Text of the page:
Internal Group Conflict over Sacred Space

Government attempts to regulate sacred spaces raise church–state issues from the standpoint of the power of the government over a specific space, such as a building or piece of property, or power over a specific religious group. Other church–state conflicts can arise when the group that controls the space splinters into two or more groups each with a contending claim on control of the space. Courts and policymakers are historically reluctant to get involved in such conflicts, since having a secular judge nullify decisions made by ecclesiastical bodies interpreting and applying their own religious tenets would, in most instances, violate the free exercise of religion.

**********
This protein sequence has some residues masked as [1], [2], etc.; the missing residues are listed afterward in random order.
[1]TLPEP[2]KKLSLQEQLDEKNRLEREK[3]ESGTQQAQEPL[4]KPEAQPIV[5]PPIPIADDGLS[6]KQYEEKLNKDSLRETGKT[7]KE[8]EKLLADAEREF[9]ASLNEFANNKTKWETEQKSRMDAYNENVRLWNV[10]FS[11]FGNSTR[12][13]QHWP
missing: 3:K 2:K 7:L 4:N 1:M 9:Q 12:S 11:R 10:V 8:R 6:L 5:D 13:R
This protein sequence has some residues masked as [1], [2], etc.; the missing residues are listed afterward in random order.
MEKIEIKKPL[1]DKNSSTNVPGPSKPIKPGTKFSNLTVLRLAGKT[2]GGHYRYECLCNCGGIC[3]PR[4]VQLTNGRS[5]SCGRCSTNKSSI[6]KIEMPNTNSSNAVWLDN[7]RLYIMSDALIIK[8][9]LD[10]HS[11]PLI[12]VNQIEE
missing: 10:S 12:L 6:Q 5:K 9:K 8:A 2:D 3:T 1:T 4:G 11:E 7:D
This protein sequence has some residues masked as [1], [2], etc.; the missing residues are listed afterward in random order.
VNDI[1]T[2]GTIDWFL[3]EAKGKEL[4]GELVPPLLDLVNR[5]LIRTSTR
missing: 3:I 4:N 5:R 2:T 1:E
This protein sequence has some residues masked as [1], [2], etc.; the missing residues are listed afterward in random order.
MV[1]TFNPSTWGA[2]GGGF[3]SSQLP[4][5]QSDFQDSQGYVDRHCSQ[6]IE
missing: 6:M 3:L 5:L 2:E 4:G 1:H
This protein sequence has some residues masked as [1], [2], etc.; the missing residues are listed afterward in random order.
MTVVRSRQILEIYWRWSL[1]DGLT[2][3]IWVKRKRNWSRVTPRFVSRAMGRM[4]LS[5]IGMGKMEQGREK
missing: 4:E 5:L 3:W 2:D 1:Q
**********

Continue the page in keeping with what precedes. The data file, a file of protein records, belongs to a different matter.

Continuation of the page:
A seminal Supreme Court case decided in 1872 established the basic parameters of church–state doctrine on this issue. In Watson v. Jones, the issue for the Court was over which contending party controlled the property of the Walnut Street Presbyterian Church in Louisville, Kentucky. The national Presbyterian authorities in 1861 had renounced slavery and supported the Union during the Civil War, leading to doctrinal splits among local congregations between those who supported slavery and those who opposed it. Walnut Street Church was affected by such a split when the Presbytery of Louisville maintained its pro-slavery stance and sought to oust factions loyal to the national Presbyterian Church.28 Kentucky state courts ruled that pro-slavery factions controlled church property and leadership positions, thus prompting anti-slavery factions loyal to the national Presbyterian Church to sue in federal court. Lower federal courts ruled in favor of the anti-slavery group and the Supreme Court agreed, ruling that civil courts should not inquire into “theological controversy, church discipline, ecclesiastical government, or the conformity of the members of the church to the standard of morals required of them,” since to do so would allow courts to decide ecclesiastical questions.29 The Watson case established that when sacred space is in conflict between two contending religious groups, civil courts will generally remain detached for fear of interfering with church governance.